December 14, 2019

Good News for Northwest Snow

I have gotten a number of emails from folks wondering about snow, including their worries about snow recreation over the holidays.   So let's talk snow.

First, we need some perspective.   Here is the snow depth analysis for 2019 on December 14th (today) compared to the snow distribution on Dec. 14th of the past two years.    Superficially, they look similar, but there are differences.  Considerably more snow in the Cascades last year, but there is more snow this year over southeastern Oregon.

 Another approach is to look at the latest SNOTEL observations, this time viewing the percent of normal snow water equivalent (amount of water in the snow).  Yes, much of southeastern Oregon has more snow than normal, as does California and Nevada.  The western slopes of the Cascades and Olympics are around 35% of normal, with generally more snow over eastern WA (roughly 55% of normal).
So Washington is low, but not crazy low (like 2015). A few big snow events can bring these early season numbers up very quickly (since the snowpack is less in December than in, say, March).

So what about the critical 10 days ahead of us?  I have an optimistic forecast for snow lovers.

The next four days will not brings substantial regional snow, except for some snow showers on the western side of the central WA Cascades due to a convergence zone.  To illustrate, here is the total snowfall between 4 PM Friday and 4 PM Sunday from the European Center model: 6-12 inches over favored areas--good for Stevens to Snoqualmie, but probably not enough to allow them to open.

But after a dry period through Tuesday,  a series of weather system will move in, generally just to the south of us.  That is good for snow, since we will stay relatively cool.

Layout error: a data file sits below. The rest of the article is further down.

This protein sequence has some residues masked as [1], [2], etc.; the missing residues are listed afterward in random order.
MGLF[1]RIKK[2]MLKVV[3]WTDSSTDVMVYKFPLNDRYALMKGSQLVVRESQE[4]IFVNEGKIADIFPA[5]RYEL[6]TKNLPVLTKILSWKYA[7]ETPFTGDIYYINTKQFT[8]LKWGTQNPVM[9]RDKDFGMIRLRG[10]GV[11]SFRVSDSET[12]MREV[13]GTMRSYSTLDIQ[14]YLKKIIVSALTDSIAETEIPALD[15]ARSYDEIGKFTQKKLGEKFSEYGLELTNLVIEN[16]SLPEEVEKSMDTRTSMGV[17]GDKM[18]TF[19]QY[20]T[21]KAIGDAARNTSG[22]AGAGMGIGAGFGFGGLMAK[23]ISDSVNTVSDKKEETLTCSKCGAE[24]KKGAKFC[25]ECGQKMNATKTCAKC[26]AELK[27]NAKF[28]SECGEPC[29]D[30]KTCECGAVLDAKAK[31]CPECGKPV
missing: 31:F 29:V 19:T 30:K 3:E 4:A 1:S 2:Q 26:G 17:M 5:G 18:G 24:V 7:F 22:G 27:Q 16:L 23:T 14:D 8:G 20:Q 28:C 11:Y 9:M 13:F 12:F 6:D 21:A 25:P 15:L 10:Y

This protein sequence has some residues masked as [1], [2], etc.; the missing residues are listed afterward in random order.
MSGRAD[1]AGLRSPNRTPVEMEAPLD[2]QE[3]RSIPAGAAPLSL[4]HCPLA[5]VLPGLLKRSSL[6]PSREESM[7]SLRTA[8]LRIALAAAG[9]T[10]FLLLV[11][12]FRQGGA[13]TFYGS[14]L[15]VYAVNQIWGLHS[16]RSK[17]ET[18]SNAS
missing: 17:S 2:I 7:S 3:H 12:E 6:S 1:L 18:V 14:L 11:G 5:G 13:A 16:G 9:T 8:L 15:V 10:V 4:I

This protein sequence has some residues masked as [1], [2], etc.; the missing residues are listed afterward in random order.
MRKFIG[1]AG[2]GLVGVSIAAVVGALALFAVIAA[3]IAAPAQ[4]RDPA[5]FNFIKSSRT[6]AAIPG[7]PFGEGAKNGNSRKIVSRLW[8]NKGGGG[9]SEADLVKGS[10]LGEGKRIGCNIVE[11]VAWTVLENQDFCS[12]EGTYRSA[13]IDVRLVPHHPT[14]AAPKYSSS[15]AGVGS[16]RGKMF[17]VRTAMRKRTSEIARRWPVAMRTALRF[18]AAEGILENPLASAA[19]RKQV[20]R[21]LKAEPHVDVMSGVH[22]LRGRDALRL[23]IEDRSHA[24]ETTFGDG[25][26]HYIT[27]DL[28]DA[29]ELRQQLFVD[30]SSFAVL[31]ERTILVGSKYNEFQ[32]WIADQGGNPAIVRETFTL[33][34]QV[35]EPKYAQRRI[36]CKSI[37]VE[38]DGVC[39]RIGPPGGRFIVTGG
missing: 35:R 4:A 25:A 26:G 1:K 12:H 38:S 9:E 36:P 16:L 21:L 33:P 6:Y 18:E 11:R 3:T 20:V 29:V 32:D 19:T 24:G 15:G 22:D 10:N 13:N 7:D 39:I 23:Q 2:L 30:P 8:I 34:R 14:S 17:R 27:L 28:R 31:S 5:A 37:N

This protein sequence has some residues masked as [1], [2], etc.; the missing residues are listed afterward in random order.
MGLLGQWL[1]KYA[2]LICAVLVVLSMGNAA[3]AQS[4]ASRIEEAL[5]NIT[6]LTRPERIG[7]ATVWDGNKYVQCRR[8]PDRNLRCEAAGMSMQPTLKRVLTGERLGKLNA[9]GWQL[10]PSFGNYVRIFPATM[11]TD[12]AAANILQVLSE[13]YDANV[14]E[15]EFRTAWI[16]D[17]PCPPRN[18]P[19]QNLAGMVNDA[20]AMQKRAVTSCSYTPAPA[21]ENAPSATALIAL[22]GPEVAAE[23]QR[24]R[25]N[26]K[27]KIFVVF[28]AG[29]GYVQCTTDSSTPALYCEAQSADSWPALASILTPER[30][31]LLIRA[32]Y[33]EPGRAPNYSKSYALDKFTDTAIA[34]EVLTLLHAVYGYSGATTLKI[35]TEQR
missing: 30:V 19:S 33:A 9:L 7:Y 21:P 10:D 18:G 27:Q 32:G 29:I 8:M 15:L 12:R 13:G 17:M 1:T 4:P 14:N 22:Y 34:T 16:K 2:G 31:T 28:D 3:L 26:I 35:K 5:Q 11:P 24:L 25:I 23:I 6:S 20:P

Consider the total snowfall through 4 PM Friday.   Now we are talking:  1-2 feet above 3500 ft.

Readers of this blog are trained to know that one should not look at a single forecast.  We have to look at many forecasts (an ensemble) to judge our confidence in a prediction.  So now let's look at the ensemble snow forecast from the NOAA/NWS system (GEFS) for Stampede Pass (roughly 4000 ft elevation in the central WA Cascades). 

 I will show you my favorite rendition of an ensemble forecast--a plume diagram (each line is a different forecast).  Wow! Time to check your bindings!   Nearly every prediction in going for substantial snow, with the average (black line) heading towards 18 inches!  Even more exciting, the high resolution forecast (blue line), which is capable of getting the mountain enhancement better, is running towards 30 inches by December 22nd.

The bottom line of all this.   There is a high probability that the weather gods will deliver substantial snow to our region before the holidays.  Enough to open virtually all the ski areas (of course Snoqualme Summit being lowest, will have the least).  Our snowpack numbers will end up close to normal by the end of the month.  Life is good.


  1. I hope this is true, but just a few days ago a whole lot of snow was forecast for Thursday-Friday and it didn't happen.

    1. We had signifcant snow in north central WA near the crest. A few more inches will make things perfect but the xc skiing today was quite acceptable.

    2. The last storm system did not pan out in terms of opening Stevens or Summit last weekend. They didn't get as much snow as forecast, so they backed it off another week. Both are counting on this week's predicted snowfall for next weekend's opening. It was 30 degrees and raining lightly when I crossed Snoqualmie Pass yesterday afternoon.

  2. Wish I lived near Mt. Baker, that place seems to get more snow than almost anywhere else in the country, pehaps even more than the Northern Rockies.

    1. MT Baker holds the world record for annual snow fall, beating out Paradise at Mt Rainier

    2. Snowiest place in the country is definitely in southern AK.

  3. Hello Dr. Mass,

    Any impact to the lowlands ?

  4. Cliff,

    I do enjoy a winter wonderland! This is good news.

  5. Cliff,

    Speaking of snow and a winter wonderland . . .

  6. Minimum overnight temp in NW Bellingham was 31.4F

  7. Yes, what about the lowlands? I see where they put snow into the forecast and then they take it out.


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